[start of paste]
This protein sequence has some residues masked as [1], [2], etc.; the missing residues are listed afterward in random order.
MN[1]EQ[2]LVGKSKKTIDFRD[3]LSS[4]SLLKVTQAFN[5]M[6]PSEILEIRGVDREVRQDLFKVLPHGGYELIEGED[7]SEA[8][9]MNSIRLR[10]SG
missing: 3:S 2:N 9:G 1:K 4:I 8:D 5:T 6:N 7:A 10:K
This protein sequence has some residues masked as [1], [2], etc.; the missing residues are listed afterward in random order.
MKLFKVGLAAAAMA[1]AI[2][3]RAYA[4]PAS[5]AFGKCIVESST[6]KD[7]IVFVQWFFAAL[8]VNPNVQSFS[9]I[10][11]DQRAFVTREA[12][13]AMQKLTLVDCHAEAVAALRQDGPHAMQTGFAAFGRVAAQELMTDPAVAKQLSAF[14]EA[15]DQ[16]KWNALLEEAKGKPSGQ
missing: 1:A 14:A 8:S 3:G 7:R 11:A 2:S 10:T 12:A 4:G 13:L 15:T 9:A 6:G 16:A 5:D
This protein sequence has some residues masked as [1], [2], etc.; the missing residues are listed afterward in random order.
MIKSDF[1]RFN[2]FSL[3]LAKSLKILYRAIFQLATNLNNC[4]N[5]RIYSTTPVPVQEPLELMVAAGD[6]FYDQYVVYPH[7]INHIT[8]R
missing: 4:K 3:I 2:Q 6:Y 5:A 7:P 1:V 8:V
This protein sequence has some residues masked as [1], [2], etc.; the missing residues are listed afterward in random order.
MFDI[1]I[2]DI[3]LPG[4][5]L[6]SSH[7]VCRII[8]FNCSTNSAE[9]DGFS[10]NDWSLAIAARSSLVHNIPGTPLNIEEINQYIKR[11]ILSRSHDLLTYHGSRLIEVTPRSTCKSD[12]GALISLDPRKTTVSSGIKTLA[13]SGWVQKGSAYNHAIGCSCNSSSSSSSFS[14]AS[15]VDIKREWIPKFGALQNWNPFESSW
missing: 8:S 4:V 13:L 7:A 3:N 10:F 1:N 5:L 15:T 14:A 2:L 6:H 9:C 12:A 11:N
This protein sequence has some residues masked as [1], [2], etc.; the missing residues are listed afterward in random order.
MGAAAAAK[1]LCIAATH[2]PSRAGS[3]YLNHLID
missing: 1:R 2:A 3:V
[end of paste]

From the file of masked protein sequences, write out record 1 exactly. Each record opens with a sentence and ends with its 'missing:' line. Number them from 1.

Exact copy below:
This protein sequence has some residues masked as [1], [2], etc.; the missing residues are listed afterward in random order.
MN[1]EQ[2]LVGKSKKTIDFRD[3]LSS[4]SLLKVTQAFN[5]M[6]PSEILEIRGVDREVRQDLFKVLPHGGYELIEGED[7]SEA[8][9]MNSIRLR[10]SG
missing: 3:S 2:N 9:G 1:K 4:I 8:D 5:T 6:N 7:A 10:K